Lithium was always my favorite element. Number three on the periodic table, it is one of the simplest atoms. It is the least dense (i.e. lightest) solid element, causing it to float in the mineral oil in which it is usually stored. It is stored under oil because, like the rest of the elements in the family of alkali metals, it is highly reactive and will ignite if exposed to the air. Its hyperreactivity is the product of its configuration. Possessing a single unpaired valence electron, lithium is desperate to bond with anything, seeking a more stable arrangement in which that single electron can be shared with a partner element. Lithium is so unstable that, in the natural world, it is never found by itself and is always observed having already reacted with something else.
Reactivity is a meaningful measure used in chemistry, but it can also be used to help evaluate our spiritual health. How reactive are you? How comfortable are you in anxious situations? Are you constantly bouncing from one emotional state to another, or are you able to let the ups and downs of life pass you by without jumping onto life’s roller coaster? When another driver cuts you off, does the anger within you barely simmer, or do you tailgate that car for two miles while the steam pours out of your ears? When you receive an e-mail or a text message that puts you on the defensive, do you wait a day or two before responding, or do you send out the first thing that comes to your mind? When someone you love is facing a crisis, do you stand by and cheer that person on, or do you jump into the situation without hesitation and start trying to solve the problem for yourself?
For human beings, reactivity is not just a product of a particular circumstance but is also a reflection of one’s spiritual configuration. Some situations require an immediate reaction—a kitchen fire, an automobile accident—but most of the interactions of life allow for a surprisingly slow response. Other people’s anger does not need to become our anger. Other people’s anxiety does not need to affect us at all. But how? How are some people able to confront even the most volatile of circumstances without breaking a sweat? Why are some people able to love highly reactive people without becoming reactive themselves?
Another word for spiritual and emotional unreactivity is peace, and peace takes practice. The most effective way that I have found to cultivate peace in my life is to spend time in silence. In the spiritual sense, silence is more than the mere absence of sound, and there are many different ways to seek it. Earlier this week, I read a piece in the Washington Post by psychiatrist Norman Rosenthal about the benefits of transcendental meditation, which is a particular method of spending fifteen to twenty minutes at a time in meditative focus. In that method, the practitioner uses a word or phrase called a mantra to focus his or her attention while the rest of the world and the cares and concerns it brings fade away into silence. Although at first he did not detect any substantial change in his own behavior, Rosenthal reported that, as his practice developed through the years, his friends and family noticed a big change. Their comments and observations confirmed for him how meditation had helped him let go of anger, anxiety, and reactivity to become more gentle, joyful, and patient.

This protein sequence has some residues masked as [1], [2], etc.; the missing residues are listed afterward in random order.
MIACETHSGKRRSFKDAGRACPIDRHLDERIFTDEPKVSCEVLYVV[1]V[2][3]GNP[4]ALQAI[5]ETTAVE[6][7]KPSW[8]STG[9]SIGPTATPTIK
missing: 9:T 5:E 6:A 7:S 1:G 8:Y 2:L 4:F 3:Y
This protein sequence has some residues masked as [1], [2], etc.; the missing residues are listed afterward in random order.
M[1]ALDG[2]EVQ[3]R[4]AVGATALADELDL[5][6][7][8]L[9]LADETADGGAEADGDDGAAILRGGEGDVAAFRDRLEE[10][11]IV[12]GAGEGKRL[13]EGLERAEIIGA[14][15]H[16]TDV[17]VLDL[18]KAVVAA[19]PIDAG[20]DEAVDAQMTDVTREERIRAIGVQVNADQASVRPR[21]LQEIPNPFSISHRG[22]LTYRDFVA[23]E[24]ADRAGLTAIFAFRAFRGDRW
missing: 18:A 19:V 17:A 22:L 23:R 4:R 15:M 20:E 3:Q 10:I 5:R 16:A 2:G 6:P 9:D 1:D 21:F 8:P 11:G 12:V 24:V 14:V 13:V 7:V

Although transcendental meditation is not explicitly Christian, Christians have been using similar techniques to immerse themselves in spiritually beneficial silence since the first hermit monks secluded themselves in the desert as early as the third century. One method is Centering Prayer, in which the individual chooses a sacred word not as a focus for their concentration as with a mantra but as an invitation into the presence of God. Imagine using a word like “Jesus” or “grace” or “love” to set aside all of the noises of the world in order to reconnect with God during twenty minutes of silence. Another method is Lectio Divina, in which the individual reads a passage from the bible and sits in a prolonged silence to listen to what the Holy Spirit will say through the text. As with other forms of Christian silence, the benefit comes not from scrutinizing the passage as a traditional student might but from sitting knowingly in God’s presence. At the beginning of a bible study or before meeting with someone for spiritual direction, I invite us to sit in silence as a way for to release our need for answers and acknowledge, instead, that the presence of God is what we really seek. In my personal piety, I most often practice silence within the Daily Office, using a long pause after each reading as a way to pray not by forming in my mind unspoken words but simply by making myself available to God.
I cannot say whether intentional silence makes me a better husband, father, or clergyperson, but I do know that, when I have drifted away from the practice, I become more reactive. I carry more anger and anxiety with me into every conversation. I receive each critical text message and e-mail with a diminished capacity for patience. When offering pastoral care, I find it harder to let go of my needs and focus on the needs of others.
Is your fuse a little shorter than it used to be? Are you angry or anxious at things that have not always bothered you? Is someone you love struggling in a way that seems to be dragging you down with that person? Silence is not a cure-all, but the practice of silence brings us in touch with the one who is in control—the God of love and peace and hope.